MSc History of Science, Technology and Medicine
Year of entry: 2020
- View tabs
- View full page
Course unit details:
Making Life: Biological Sciences since 1800
|Unit level||FHEQ level 7 – master's degree or fourth year of an integrated master's degree|
|Teaching period(s)||Semester 2|
|Offered by||Centre for History of Science, Technology & Medicine (L5)|
|Available as a free choice unit?||No|
This unit explores the radical changes in the character of the biological sciences over the last two centuries. Students taking this module will explore the development of key concepts and theories since 1800, will analyse how sites and institutions both shape and are shaped by biological sciences, and will consider how this history has shaped contemporary debates regarding issues such as genetic engineering and CRISPR. Our geographical focus will be on developments in Britain and Continental Europe, but with frequent reference where relevant to North America.
- Provide students with insight into major trends in the history of biological sciences since 1800, such as the emergence of evolutionary thinking in the nineteenth century; the rise of laboratory-based specialisms around 1900; the increasing connections between biological science and medicine; and the dominance of genetics and molecular approaches after 1945;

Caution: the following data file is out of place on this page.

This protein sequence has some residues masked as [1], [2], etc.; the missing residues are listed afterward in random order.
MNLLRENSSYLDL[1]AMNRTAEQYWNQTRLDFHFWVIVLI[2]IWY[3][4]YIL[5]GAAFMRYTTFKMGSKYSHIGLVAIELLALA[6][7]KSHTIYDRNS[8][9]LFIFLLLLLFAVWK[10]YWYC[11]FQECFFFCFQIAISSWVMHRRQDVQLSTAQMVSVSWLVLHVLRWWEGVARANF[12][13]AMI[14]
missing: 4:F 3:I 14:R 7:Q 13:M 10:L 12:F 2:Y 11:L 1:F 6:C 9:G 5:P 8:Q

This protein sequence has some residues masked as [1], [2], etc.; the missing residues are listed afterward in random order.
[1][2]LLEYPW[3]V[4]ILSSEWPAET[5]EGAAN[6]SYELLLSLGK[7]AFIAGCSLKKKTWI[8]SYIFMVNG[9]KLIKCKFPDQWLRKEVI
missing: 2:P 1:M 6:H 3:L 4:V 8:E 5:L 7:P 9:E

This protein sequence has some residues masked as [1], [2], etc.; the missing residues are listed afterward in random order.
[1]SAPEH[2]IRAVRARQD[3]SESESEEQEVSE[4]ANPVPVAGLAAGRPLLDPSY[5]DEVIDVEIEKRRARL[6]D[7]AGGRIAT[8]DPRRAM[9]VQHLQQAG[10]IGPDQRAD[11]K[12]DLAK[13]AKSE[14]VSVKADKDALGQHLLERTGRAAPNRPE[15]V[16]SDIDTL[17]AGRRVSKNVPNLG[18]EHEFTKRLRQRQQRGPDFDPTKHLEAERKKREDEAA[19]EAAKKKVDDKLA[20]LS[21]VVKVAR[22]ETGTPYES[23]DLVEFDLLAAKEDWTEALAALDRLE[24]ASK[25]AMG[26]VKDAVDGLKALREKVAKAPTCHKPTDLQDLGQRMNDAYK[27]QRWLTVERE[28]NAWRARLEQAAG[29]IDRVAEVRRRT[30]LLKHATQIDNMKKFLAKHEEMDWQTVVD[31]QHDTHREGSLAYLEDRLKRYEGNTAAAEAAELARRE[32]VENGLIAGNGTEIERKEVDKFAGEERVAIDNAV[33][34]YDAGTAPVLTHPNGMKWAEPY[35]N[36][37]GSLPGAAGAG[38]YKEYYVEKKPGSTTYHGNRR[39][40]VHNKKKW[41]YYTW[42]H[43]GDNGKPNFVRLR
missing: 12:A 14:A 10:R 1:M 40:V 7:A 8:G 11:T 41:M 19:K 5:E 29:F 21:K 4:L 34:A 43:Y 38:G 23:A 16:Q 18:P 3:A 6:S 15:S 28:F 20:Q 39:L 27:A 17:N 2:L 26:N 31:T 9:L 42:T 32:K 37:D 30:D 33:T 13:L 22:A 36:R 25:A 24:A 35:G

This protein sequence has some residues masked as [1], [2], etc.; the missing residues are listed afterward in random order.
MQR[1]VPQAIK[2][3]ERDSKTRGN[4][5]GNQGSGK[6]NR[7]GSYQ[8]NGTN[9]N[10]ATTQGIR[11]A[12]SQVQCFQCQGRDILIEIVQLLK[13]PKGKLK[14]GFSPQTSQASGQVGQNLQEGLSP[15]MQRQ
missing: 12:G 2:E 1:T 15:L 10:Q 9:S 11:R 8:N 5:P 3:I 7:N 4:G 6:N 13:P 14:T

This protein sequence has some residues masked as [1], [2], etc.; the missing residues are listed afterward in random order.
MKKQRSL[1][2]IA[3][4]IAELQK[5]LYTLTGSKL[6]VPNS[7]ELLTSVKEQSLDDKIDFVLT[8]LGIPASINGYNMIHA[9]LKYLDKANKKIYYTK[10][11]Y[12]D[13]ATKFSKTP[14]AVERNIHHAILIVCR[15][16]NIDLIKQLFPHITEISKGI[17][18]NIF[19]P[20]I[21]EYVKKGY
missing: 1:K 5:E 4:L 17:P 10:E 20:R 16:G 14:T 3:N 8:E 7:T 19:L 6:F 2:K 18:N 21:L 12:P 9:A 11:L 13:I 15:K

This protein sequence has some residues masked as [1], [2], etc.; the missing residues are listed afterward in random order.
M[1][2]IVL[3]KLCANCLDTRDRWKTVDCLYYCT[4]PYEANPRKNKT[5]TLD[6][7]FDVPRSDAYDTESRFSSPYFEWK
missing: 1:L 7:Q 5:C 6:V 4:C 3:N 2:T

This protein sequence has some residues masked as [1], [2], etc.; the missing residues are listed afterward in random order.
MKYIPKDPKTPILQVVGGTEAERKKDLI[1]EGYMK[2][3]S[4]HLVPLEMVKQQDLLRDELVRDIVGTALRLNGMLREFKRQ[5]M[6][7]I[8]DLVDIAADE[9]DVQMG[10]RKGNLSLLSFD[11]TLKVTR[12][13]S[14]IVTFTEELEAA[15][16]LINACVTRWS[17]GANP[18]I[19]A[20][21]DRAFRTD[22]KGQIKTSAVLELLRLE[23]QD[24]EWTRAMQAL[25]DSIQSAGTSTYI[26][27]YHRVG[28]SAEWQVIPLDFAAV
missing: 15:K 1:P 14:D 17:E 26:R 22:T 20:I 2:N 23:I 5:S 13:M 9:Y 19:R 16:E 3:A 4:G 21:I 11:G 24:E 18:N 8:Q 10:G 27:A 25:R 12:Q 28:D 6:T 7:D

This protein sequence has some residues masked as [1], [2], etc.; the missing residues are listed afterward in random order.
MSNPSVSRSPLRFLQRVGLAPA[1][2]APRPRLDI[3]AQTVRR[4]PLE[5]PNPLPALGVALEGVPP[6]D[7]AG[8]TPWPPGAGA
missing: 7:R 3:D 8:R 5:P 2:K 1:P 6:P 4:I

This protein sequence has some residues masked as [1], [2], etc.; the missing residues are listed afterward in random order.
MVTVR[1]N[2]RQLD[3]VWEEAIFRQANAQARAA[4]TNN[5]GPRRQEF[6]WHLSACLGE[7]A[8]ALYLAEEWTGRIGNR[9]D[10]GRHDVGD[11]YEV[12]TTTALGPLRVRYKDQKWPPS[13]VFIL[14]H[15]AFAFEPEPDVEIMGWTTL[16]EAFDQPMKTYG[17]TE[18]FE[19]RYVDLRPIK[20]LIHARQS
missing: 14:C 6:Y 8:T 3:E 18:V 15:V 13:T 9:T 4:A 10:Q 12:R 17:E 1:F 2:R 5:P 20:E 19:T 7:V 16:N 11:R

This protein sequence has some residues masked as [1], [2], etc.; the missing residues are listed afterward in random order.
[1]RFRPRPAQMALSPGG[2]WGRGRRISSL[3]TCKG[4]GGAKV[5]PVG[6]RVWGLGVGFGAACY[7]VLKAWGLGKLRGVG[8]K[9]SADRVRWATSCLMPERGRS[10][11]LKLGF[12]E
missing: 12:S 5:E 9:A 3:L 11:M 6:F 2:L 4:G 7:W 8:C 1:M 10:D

- Help students develop an understanding of how these changes have been understood and explained by historians and social scientists;
- Locate these changes in their broader social, cultural, intellectual and political contexts;
- Encourage critical reflection on the importance of sites, materials and institutions in the history of biological sciences;
- Allow students to develop skills in analysing and discussing relevant secondary literature and locating primary sources relating to major issues in the history of biological sciences (see unit description below for examples).
- Enhance students’ research and essay-writing skills, and provide suitable grounding for dissertation research into the history of the biological sciences.
Teaching and learning methods
The unit will be taught in six two-hour seminar sessions, where we will discuss a range of required readings (primary and secondary). While students are asked to read all required readings for the week, they will be expected to assign themselves a reading which they introduce and discuss to the group as a whole, analysing the author’s argument and placing it in context. All readings will be made available through Blackboard, and a week before each seminar the unit lead will also upload a number of questions to Blackboard that are designed to focus the students’ reading and act as prompts for the seminar discussion. The unit lead will start each seminar by giving a short (5-10 minute) background introduction, and discussion will then centre on the key readings and questions. Seminar performance is not marked, but each student will be expected to contribute equally.
Knowledge and understanding
- Demonstrate extensive knowledge of major trends in the history of the biological sciences since circa 1800
Transferable skills and personal qualities
|Written assignment (inc essay)||100%|
Detailed written feedback, delivered electronically and in person if requested.
|Scheduled activity hours|
|Independent study hours|
|Duncan Wilson||Unit coordinator|